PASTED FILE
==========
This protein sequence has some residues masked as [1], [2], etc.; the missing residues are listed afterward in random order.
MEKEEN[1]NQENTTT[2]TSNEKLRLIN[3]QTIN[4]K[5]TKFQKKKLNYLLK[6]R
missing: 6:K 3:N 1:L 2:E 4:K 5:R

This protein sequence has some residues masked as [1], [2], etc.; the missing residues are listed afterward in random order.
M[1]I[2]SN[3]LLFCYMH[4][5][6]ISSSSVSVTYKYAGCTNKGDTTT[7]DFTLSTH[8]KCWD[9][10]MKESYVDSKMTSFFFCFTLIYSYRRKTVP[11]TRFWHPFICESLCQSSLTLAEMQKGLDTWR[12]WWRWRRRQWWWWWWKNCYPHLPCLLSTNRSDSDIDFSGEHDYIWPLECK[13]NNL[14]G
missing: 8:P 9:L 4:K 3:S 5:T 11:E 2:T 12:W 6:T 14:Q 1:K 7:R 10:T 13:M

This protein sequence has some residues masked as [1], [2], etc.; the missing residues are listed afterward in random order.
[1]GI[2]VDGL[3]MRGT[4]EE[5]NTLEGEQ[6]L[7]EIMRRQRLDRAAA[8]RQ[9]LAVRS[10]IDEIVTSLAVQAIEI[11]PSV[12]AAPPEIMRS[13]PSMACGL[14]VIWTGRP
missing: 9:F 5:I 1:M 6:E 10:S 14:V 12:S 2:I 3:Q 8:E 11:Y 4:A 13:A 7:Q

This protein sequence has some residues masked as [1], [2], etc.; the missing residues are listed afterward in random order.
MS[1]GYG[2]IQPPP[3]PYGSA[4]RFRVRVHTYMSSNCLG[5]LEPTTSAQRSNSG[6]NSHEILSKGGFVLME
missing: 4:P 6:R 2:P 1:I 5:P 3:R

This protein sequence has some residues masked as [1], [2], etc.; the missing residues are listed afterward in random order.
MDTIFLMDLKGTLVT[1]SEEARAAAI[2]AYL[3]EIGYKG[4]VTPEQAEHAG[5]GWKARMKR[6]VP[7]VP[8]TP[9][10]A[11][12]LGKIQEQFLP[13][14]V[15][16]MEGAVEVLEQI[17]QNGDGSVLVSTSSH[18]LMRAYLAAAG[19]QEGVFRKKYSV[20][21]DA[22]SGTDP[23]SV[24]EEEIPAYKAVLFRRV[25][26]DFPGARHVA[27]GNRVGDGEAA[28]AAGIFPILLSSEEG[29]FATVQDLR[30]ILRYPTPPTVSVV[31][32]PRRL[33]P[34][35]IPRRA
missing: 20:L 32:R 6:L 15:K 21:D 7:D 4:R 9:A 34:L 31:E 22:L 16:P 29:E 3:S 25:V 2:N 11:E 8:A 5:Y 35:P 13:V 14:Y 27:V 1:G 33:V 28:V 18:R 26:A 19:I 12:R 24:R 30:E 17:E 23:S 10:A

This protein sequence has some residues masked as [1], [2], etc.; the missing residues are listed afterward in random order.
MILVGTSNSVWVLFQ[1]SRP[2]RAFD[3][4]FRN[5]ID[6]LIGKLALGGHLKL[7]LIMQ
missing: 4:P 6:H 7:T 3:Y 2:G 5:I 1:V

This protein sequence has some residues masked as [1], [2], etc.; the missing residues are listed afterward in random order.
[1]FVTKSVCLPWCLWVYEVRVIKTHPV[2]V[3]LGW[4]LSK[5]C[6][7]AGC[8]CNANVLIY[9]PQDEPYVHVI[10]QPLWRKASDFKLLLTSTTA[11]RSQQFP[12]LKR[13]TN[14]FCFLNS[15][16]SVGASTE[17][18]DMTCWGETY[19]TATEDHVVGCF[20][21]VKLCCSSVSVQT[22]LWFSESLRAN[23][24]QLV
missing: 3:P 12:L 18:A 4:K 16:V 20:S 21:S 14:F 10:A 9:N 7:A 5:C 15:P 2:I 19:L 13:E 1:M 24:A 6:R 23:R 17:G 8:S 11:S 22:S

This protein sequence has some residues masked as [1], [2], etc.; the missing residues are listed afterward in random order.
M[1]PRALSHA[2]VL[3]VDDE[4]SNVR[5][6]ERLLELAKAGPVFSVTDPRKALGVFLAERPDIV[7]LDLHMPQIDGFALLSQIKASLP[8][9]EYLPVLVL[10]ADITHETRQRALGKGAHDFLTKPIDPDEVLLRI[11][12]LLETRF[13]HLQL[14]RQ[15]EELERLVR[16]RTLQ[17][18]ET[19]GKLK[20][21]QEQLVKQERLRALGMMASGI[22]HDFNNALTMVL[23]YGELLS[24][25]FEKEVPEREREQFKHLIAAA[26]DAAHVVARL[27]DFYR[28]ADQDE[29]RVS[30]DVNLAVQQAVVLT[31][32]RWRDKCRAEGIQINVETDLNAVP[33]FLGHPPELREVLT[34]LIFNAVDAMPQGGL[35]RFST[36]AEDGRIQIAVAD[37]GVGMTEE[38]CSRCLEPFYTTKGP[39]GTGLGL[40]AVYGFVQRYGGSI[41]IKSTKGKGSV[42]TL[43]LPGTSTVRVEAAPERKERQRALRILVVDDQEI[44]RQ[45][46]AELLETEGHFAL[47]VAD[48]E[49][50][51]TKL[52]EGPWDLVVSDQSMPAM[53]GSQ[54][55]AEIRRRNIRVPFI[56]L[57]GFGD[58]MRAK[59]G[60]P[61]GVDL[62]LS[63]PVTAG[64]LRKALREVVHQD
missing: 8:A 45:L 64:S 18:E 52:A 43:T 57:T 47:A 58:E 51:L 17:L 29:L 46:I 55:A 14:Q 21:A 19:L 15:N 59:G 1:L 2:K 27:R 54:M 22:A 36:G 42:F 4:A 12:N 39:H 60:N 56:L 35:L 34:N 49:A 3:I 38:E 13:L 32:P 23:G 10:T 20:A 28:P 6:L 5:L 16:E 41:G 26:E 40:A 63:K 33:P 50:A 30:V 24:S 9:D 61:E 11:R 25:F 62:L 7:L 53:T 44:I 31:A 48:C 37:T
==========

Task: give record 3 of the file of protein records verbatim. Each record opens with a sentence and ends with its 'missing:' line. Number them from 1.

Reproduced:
This protein sequence has some residues masked as [1], [2], etc.; the missing residues are listed afterward in random order.
[1]GI[2]VDGL[3]MRGT[4]EE[5]NTLEGEQ[6]L[7]EIMRRQRLDRAAA[8]RQ[9]LAVRS[10]IDEIVTSLAVQAIEI[11]PSV[12]AAPPEIMRS[13]PSMACGL[14]VIWTGRP
missing: 9:F 5:I 1:M 6:E 10:S 14:V 12:S 2:I 3:Q 8:E 11:Y 4:A 13:A 7:Q